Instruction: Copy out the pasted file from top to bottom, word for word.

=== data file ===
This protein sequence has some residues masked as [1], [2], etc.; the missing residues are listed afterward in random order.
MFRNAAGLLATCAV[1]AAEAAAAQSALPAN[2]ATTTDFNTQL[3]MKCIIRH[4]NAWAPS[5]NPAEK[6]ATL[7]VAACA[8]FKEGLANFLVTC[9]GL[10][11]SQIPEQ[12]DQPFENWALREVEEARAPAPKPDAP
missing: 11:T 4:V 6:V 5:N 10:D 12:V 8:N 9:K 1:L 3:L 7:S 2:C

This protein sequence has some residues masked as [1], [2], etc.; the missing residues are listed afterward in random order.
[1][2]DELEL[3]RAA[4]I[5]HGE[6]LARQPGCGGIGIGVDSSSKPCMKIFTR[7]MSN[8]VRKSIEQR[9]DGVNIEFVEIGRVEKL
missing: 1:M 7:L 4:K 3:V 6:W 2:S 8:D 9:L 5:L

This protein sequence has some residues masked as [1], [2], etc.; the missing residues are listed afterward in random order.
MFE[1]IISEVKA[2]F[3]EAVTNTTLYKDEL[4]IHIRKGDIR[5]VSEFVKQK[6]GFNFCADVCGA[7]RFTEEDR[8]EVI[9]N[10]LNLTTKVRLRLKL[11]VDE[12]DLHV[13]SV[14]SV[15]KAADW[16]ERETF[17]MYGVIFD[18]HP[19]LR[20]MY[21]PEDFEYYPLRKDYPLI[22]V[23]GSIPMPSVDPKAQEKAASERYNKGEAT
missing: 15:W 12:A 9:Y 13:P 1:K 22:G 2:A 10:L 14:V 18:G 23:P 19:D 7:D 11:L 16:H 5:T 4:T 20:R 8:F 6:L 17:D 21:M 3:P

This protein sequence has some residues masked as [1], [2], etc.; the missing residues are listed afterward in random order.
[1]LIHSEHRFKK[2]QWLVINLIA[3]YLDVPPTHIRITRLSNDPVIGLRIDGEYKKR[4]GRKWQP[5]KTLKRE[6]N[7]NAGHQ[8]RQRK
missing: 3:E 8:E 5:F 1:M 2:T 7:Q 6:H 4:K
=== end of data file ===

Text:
This protein sequence has some residues masked as [1], [2], etc.; the missing residues are listed afterward in random order.
MFRNAAGLLATCAV[1]AAEAAAAQSALPAN[2]ATTTDFNTQL[3]MKCIIRH[4]NAWAPS[5]NPAEK[6]ATL[7]VAACA[8]FKEGLANFLVTC[9]GL[10][11]SQIPEQ[12]DQPFENWALREVEEARAPAPKPDAP
missing: 11:T 4:V 6:V 5:N 10:D 12:V 8:N 9:K 1:L 3:L 7:S 2:C

This protein sequence has some residues masked as [1], [2], etc.; the missing residues are listed afterward in random order.
[1][2]DELEL[3]RAA[4]I[5]HGE[6]LARQPGCGGIGIGVDSSSKPCMKIFTR[7]MSN[8]VRKSIEQR[9]DGVNIEFVEIGRVEKL
missing: 1:M 7:L 4:K 3:V 6:W 2:S 8:D 9:L 5:L

This protein sequence has some residues masked as [1], [2], etc.; the missing residues are listed afterward in random order.
MFE[1]IISEVKA[2]F[3]EAVTNTTLYKDEL[4]IHIRKGDIR[5]VSEFVKQK[6]GFNFCADVCGA[7]RFTEEDR[8]EVI[9]N[10]LNLTTKVRLRLKL[11]VDE[12]DLHV[13]SV[14]SV[15]KAADW[16]ERETF[17]MYGVIFD[18]HP[19]LR[20]MY[21]PEDFEYYPLRKDYPLI[22]V[23]GSIPMPSVDPKAQEKAASERYNKGEAT
missing: 15:W 12:A 9:Y 13:P 1:K 22:G 2:A 10:L 14:V 18:G 23:P 19:D 7:D 11:L 16:H 5:T 4:T 20:R 8:F 6:L 17:D 21:M 3:P

This protein sequence has some residues masked as [1], [2], etc.; the missing residues are listed afterward in random order.
[1]LIHSEHRFKK[2]QWLVINLIA[3]YLDVPPTHIRITRLSNDPVIGLRIDGEYKKR[4]GRKWQP[5]KTLKRE[6]N[7]NAGHQ[8]RQRK
missing: 3:E 8:E 5:F 1:M 2:T 7:Q 6:H 4:K